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Closing the Feedback Loop


The commitment to open policy development and innovative methods is a cornerstone of Canada Beyond 150. Teams have been collaborating with a broad range of people throughout the program.

A number of participants have asked for advice on practical ways to share what they have heard so far, and whether they need to act on the feedback. The answer is yes. As a minimum starting point, we all need to acknowledge the insights people share with us, honestly and respectfully. We know that Canadians care about their government engaging with them, and seeing evidence that their insights are helping shape policy.

We’ve met with a few people, and I’m still digesting what I learned. What can I do in the meantime?

Write an awesome thank you note. Be specific, acknowledging two or three key points you heard. For example: “thank you for helping us understand why [X, Y, and Z] are so important to you.” Reflect on something that was new to you, or had a personal impact. Perhaps:  “I was amazed to learn about, for example, the value of sustainability practices for your brewing process.”

Want to work more openly? Consider social media, or blogging about what you’ve heard.

There’s also a huge benefit to talking about what you are learning from the process itself. Sharing our learning helps build relationships, and encourages others to contribute to the conversation and stay involved in our learning journey, and encourages others to contribute to the conversation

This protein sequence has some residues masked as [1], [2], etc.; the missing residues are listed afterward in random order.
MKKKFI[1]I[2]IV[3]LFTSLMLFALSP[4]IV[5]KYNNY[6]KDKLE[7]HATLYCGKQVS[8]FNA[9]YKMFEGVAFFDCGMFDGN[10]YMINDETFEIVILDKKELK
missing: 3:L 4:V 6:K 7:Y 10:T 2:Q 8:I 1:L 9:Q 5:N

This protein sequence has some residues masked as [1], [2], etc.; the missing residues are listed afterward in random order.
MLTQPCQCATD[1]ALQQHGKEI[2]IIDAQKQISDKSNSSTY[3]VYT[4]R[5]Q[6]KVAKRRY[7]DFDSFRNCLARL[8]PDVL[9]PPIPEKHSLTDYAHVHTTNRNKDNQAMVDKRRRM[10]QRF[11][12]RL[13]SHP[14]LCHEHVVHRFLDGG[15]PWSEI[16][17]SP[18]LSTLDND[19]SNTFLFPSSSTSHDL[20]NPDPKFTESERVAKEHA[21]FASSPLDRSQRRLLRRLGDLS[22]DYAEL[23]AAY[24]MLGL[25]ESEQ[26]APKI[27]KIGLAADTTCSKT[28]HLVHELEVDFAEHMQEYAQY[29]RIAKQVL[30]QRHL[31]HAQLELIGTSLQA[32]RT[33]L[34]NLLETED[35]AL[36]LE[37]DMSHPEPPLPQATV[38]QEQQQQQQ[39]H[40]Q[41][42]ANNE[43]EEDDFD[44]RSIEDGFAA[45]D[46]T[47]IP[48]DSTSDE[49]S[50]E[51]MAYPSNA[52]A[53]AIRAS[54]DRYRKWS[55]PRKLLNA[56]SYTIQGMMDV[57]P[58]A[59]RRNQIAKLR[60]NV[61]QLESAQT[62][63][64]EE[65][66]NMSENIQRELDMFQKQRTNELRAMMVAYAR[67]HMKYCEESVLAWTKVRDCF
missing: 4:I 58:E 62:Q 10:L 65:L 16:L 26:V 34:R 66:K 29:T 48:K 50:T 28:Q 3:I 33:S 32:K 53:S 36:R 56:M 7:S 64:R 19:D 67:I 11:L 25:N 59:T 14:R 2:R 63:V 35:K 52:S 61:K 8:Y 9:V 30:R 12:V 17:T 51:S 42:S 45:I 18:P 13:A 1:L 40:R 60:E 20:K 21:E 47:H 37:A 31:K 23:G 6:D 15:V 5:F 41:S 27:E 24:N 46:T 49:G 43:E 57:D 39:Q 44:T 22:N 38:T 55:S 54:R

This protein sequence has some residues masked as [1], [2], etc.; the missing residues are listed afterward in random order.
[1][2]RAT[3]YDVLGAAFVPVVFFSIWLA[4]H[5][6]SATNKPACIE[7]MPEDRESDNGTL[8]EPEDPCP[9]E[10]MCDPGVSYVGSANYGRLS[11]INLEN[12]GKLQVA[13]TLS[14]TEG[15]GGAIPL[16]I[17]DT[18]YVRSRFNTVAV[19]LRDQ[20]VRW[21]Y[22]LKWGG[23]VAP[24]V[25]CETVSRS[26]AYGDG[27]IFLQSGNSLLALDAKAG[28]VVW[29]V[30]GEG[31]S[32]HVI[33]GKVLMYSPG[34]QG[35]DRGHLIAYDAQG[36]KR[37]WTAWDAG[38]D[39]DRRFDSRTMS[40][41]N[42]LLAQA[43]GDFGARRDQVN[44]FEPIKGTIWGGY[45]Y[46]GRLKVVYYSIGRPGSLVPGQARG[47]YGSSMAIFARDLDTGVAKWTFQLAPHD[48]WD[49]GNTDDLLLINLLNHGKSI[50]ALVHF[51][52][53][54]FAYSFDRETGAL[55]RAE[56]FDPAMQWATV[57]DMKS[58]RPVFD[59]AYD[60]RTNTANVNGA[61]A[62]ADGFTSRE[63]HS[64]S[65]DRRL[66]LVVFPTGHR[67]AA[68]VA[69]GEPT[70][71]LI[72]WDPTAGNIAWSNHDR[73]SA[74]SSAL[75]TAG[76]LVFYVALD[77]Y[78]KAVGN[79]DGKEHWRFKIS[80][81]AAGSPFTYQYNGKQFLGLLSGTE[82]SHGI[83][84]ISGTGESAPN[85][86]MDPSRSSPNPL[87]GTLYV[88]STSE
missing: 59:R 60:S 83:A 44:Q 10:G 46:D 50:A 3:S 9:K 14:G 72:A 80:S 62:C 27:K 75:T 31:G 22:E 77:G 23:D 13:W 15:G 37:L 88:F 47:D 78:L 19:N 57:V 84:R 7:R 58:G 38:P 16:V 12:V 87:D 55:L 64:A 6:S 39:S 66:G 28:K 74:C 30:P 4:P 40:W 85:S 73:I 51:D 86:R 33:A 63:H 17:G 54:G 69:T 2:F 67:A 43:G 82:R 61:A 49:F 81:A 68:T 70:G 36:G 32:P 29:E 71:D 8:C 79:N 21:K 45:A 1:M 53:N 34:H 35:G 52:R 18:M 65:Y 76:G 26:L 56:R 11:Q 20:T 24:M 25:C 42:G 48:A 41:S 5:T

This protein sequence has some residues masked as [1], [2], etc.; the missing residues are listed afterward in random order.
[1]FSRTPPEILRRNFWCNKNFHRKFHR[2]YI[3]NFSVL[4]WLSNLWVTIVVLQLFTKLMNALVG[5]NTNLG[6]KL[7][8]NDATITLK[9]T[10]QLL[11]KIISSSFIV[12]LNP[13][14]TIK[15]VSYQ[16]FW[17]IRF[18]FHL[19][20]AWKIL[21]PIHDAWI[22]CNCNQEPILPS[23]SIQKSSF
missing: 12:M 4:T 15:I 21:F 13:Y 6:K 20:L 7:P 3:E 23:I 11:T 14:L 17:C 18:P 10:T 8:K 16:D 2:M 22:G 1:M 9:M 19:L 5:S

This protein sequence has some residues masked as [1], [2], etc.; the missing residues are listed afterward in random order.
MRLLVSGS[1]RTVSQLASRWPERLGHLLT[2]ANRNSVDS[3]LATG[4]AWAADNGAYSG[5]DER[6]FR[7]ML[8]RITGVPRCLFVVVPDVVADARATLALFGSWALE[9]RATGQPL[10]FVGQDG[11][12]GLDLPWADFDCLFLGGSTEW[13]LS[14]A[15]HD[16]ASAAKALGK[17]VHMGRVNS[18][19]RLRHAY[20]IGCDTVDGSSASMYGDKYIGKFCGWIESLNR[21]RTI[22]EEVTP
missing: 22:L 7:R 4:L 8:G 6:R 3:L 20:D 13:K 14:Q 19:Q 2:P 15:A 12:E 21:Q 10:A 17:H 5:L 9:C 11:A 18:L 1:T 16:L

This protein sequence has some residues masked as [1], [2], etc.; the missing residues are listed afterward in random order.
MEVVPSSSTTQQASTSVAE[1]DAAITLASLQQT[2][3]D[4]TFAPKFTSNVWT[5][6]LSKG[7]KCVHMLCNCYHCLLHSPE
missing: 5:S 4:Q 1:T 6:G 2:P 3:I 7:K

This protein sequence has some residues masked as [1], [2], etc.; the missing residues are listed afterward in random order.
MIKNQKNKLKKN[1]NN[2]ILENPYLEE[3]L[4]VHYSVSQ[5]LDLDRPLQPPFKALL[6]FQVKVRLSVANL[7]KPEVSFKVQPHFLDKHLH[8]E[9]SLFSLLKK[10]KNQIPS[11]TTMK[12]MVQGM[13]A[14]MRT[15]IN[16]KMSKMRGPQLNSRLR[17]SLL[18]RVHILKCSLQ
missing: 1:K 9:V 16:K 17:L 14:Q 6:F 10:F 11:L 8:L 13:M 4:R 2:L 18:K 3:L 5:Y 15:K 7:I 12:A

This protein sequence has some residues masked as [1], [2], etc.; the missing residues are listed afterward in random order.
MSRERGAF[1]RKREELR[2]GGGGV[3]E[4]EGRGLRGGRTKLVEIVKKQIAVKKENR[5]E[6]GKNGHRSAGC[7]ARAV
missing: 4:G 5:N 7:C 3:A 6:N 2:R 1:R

We got feedback we can’t use. What should we do?

A lot goes into getting good insights and perspectives. Take a moment and reflect, both on what happened and what you can learn from it. Ask yourself:

  • How did your process design affect the quality or quantity of feedback you received?
  • How did you ask your questions?
  • Did you provide your stakeholders and partners with enough information about constraints or challenges in order that they could discuss trade-offs with you?
  • Had you established the mutual trust that would make this possible?

There is a huge benefit to exposing how you will use the information ahead of time, so people can plan accordingly. If you are comfortable, consider sharing your challenges so others can learn from them.

Consider whether you are limiting yourself in how you use what you learned. While you may not have received what you were hoping for, it is possible that it can be useful in other ways.

  • Did it broaden your understanding of the environment, or key players’ priorities?
  • Were you able to exchange ideas on related issues?
  • How might the relationship help you for your work on this, or other projects?
  • Is the feedback something that could help a colleague?
  • Is there a case to re-engage with these stakeholders?
  • What did you learn about how people interact with government?
  • Did you get any ideas about what might make it easier the next time?
  • Is there a case for having another conversation?

As with many relationships, it may take more than one conversation to truly get the best from one another.